ITEMS IN AFP WITH KEYWORD:
Jul 15, 2015 Issue
Screening for Cognitive Impairment in Older Adults [Putting Prevention into Practice]
N.D. is a 72-year-old white man who presents for a preventive visit. He smokes, and his medical history is significant for essential hypertension, which is stable and well controlled with medication. N.D.'s close friend was recently diagnosed with dementia, and N.D. is concerned that he may receive ...
Mar 15, 2015 Issue
Screening for Cognitive Impairment in Older Adults: Recommendation Statement [U.S. Preventive Services Task Force]
The USPSTF concludes that the current evidence is insufficient to assess the balance of benefits and harms of screening for cognitive impairment.
Benzodiazepine exposure over the preceding five years seems to be associated with an increased likelihood of an Alzheimer disease diagnosis. A dose-response gradient also seems to exist.
Sep 1, 2014 Issue
Exercise Programs for Older Patients with Dementia [Cochrane for Clinicians]
There is some evidence that exercise improves cognitive function and the ability to perform activities of daily living in patients with dementia.
Jun 1, 2014 Issue
Should Family Physicians Routinely Screen Patients for Cognitive Impairment? Yes: Screening Is the First Step Toward Improving Care [Editorials: Controversies in Family Medicine]
Being able to anticipate and mitigate the potentially adverse outcomes of hospitalization in these patients should be reason enough to screen for cognitive impairment in the primary care setting.
Jun 1, 2014 Issue
Should Family Physicians Routinely Screen Patients for Cognitive Impairment? No: Screening Has Been Inappropriately Urged Despite Absence of Evidence [Editorials: Controversies in Family Medicine]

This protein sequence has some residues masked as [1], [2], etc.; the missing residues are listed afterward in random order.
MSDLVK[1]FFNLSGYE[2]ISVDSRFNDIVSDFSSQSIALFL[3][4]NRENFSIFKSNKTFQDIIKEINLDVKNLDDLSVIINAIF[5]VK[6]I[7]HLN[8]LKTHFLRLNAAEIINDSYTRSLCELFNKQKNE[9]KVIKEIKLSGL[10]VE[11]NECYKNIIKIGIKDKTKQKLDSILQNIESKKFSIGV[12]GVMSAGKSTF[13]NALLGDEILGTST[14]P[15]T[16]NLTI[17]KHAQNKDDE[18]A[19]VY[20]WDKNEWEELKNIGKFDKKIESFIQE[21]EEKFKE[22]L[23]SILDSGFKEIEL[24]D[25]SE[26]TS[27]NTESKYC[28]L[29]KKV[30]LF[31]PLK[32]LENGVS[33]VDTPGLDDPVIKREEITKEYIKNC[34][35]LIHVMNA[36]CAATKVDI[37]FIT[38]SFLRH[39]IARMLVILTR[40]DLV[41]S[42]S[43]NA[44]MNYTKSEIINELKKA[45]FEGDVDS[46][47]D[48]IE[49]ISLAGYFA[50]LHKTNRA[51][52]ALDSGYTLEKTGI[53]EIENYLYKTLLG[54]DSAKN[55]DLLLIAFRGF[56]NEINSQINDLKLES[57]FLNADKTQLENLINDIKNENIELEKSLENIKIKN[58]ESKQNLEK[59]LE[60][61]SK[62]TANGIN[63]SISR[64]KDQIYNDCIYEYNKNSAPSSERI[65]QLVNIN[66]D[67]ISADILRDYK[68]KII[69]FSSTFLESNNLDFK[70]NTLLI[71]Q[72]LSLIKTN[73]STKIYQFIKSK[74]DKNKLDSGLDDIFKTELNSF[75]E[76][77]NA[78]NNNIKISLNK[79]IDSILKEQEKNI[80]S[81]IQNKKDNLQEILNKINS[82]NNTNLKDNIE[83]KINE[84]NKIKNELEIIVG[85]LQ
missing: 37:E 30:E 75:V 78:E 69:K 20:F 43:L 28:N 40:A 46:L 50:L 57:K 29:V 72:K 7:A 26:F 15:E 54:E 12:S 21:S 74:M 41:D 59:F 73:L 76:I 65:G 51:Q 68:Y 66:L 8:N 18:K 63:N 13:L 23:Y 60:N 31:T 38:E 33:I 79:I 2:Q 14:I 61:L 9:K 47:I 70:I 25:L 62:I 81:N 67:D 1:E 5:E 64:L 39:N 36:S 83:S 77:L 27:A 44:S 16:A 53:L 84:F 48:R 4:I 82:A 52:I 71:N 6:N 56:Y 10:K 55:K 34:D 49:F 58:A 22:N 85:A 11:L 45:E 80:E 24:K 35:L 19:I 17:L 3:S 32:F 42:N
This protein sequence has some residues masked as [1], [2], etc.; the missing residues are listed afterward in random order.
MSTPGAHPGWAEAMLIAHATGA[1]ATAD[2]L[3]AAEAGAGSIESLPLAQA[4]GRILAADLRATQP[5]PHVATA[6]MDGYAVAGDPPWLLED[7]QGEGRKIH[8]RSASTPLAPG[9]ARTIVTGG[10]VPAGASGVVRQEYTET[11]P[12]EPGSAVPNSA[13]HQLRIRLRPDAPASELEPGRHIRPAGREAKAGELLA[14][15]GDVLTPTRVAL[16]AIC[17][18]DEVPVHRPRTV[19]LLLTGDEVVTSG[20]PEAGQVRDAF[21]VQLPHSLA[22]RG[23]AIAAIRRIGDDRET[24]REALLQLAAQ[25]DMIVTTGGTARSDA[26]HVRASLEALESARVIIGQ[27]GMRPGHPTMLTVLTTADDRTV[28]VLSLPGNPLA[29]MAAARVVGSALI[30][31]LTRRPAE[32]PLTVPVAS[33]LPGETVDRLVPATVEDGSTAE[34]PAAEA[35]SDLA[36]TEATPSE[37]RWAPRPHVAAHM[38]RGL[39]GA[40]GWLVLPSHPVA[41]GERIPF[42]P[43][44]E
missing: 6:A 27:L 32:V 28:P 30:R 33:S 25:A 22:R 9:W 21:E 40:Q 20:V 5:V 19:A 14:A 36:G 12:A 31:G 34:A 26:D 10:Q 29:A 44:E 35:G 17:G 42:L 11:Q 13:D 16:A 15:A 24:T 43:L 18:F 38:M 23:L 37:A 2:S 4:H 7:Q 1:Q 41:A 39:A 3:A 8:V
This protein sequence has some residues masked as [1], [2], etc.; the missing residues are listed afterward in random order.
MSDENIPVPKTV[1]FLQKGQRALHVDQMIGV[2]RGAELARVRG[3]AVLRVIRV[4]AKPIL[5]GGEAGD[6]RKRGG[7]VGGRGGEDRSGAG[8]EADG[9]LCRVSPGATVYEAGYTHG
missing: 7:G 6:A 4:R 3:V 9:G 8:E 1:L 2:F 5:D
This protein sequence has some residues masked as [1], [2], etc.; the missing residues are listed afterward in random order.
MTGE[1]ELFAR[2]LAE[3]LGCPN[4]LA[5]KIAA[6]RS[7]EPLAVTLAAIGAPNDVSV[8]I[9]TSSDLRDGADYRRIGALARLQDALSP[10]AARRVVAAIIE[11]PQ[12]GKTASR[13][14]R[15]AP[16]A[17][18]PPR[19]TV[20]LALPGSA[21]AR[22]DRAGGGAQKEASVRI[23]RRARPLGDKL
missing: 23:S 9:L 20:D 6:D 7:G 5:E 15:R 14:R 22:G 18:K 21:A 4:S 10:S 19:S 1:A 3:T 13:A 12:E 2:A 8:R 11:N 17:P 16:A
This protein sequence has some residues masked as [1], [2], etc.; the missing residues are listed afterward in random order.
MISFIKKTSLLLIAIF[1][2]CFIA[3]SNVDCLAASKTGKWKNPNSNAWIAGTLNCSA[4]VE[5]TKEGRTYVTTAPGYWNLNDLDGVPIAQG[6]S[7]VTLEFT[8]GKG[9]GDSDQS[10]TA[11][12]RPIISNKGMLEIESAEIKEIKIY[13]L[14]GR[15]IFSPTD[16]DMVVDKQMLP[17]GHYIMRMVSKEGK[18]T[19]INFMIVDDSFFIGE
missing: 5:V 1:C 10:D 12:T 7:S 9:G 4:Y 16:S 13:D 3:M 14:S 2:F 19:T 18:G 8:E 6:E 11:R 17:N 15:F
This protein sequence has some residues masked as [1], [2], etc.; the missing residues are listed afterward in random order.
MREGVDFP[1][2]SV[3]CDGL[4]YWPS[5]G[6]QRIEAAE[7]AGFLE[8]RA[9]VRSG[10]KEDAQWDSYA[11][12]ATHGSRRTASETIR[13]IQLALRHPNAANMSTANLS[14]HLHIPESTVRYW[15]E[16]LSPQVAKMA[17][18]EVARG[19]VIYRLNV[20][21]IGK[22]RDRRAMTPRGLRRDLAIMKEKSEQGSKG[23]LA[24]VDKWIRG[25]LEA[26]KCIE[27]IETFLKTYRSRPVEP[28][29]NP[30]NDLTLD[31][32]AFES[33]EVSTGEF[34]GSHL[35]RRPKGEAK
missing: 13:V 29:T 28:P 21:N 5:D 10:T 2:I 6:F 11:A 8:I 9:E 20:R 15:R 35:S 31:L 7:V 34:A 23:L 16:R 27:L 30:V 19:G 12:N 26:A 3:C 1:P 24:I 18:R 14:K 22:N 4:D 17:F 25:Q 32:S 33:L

Dementia screening should not be exempt from the requirement that it first be shown to improve outcomes before being implemented in practice.
What are the effects of treatments on cognitive, behavioral, and psychological symptoms of dementia (Alzheimer disease, Lewy body dementia, or vascular dementia)?
Calcium plus vitamin D is no better than placebo in preventing cognitive decline in women older than 65 years.
Jan 1, 2012 Issue
Antidepressants for Agitation and Psychosis in Patients with Dementia [Cochrane for Clinicians]
There are few high-quality studies examining the effectiveness of antidepressants for treating the neuropsychiatric symptoms of dementia. Although there is some evidence to support the use of the selective serotonin reuptake inhibitors (SSRIs) sertraline (Zoloft) and citalopram (Celexa), they should...
As the proportion of persons in the United States older than 65 years increases, the prevalence of dementia will increase as well. Risk factors for dementia include age, family history of dementia, apolipoprotein E4 genotype, cardiovascular comorbidities, chronic anticholinergic use, and lower educa...